High Liver Enzyme Levels Are Associated With Severe COVID-19 Cases

While pneumonia, acute respiratory distress syndrome (ARDS) and multiorgan failure are the typical causes of severe illness and death in patients with COVID-19, non-pulmonary manifestations also are a problem. A Yale study reveals that high levels of liver enzymes are associated with poor outcomes when patients are infected with the novel coronavirus. Here is more information.

NEW HAVEN, CT – High levels of liver enzymes are associated with poor outcomes for COVID-19 patients, including intensive care unit admission, mechanical ventilation and death, according to a new study.

A rapid communication in the journal Hepatology reports that patients with novel coronavirus infection presented with abnormal liver tests at much higher rates than suggested by earlier studies. The study team also raises questions on how medications affected those levels.

Noting that previous Chinese studies found that about 15% of patients with COVID-19 had abnormal liver tests, researchers from the Yale Liver Center examined retrospectively 1,827 COVID-19 patients who were hospitalized in the Yale New Haven Health system between March and April. They determined much higher incidence of abnormal liver tests, advising that between 41.6% and 83.4% of patients, depending on the specific test, fell into that category.

The Yale researchers reviewed results of five liver tests, looking at factors such as elevations in aspartate aminotransferase (AST) and alanine transaminase (ALT), which indicate liver cell inflammation; an increase in bilirubin, which indicates liver dysfunction; and increased levels of alkaline phosphatase (ALP), which may indicate inflammation of bile ducts.

"We can speculate that U.S. patients may have an increased rate of other risk factors such as alcoholic or non-alcoholic fatty liver disease," said senior author Joseph Lim, MD, of Yale.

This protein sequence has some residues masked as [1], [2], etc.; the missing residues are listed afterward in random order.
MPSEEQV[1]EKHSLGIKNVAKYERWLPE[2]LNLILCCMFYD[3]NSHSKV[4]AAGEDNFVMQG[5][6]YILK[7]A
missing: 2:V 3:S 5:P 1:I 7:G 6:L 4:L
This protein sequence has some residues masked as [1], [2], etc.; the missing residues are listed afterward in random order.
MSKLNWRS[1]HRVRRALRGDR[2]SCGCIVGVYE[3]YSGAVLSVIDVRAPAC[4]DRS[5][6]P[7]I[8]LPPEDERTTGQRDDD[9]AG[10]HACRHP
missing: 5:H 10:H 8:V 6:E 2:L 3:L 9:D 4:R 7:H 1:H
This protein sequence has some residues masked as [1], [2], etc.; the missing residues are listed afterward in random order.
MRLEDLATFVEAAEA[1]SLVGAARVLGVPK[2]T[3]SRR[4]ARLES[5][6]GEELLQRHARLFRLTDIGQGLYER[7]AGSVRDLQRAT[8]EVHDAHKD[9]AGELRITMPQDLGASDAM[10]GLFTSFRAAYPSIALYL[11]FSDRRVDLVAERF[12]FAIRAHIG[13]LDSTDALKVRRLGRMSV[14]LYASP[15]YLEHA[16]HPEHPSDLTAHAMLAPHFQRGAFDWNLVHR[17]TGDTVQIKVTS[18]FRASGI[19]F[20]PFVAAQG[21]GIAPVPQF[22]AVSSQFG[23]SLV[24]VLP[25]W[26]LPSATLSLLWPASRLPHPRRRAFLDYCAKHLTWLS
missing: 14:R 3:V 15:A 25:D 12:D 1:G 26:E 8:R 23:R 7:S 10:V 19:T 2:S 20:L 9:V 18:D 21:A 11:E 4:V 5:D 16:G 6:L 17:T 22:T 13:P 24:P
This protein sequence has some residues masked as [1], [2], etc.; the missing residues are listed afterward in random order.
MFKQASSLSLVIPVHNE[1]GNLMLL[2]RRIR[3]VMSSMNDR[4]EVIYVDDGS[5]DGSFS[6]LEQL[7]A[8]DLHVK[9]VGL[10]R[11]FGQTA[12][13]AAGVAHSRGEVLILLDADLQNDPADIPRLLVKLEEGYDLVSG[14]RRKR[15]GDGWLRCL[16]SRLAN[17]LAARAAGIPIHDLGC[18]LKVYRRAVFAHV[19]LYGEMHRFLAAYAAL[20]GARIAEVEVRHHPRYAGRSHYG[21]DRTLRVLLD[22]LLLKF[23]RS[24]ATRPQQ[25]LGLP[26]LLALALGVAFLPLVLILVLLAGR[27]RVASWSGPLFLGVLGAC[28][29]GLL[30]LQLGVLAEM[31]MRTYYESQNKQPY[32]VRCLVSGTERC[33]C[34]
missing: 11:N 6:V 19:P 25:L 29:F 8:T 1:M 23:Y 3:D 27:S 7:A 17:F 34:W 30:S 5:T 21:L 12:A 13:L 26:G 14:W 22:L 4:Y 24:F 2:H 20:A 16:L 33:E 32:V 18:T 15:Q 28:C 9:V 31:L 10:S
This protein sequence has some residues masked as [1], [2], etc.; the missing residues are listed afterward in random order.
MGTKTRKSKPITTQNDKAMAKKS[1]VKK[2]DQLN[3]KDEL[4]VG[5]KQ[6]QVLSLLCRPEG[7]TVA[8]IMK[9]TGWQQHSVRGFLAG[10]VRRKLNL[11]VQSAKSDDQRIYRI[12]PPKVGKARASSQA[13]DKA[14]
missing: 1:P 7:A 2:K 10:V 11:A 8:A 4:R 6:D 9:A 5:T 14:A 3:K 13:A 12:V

Co-author Michael Nathanson, MD, PhD, of Yale pointed out, "In the U.S., close to one-third of people have fatty liver disease, and several million people have chronic hepatitis B or C."

“The COVID‐19 pandemic, caused by the SARS‐CoV‐2 virus, is associated with significant morbidity and mortality due to pneumonia, acute respiratory distress syndrome (ARDS) and multiorgan failure,” the authors write. “Liver injury has been reported as a non‐pulmonary manifestation of COVID‐19 but characterization of liver test abnormalities and their association with clinical outcomes is incomplete.”

The study notes that Abnormal liver tests were commonly observed in hospitalized patients with COVID‐19, both at admission (AST 66.9%, ALT 41.6%, ALP 13.5%, TBIL 4.3%) and peak hospitalization (AST 83.4%, ALT 61.6%, ALP 22.7%, TBIL 16.1%). While Most patients with abnormal liver tests at admission had minimal elevations 1‐2x ULN (AST 63.7%, ALT 63.5%, ALP 80.0%, TBIL 75.7%), researchers write, many  of those patients had abnormal liver tests pre‐hospitalization (AST 25.9%, ALT 38.0%, ALP 56.8%, TBIL 44.4%).

Based on multivariate analysis, the authors conclude that an association exists between abnormal liver tests and severe COVID‐19, including ICU admission, mechanical ventilation, and death. In addition, they observed links with age, male gender, BMI, and diabetes mellitus.

The study also notes that treatment could play a role, explaining, “Medications used in COVID‐19 treatment (lopinavir/ritonavir, hydroxychloroquine, remdesivir, and tocilizumab) were associated with peak hospitalization liver transaminase elevations >5x ULN.

"We observed a strong association between the use of COVID-19 medications and abnormal liver tests," Lim said, but added that it wasn’t possible to determine if the abnormal tests were due to "drug-induced liver injury" as opposed to the disease.

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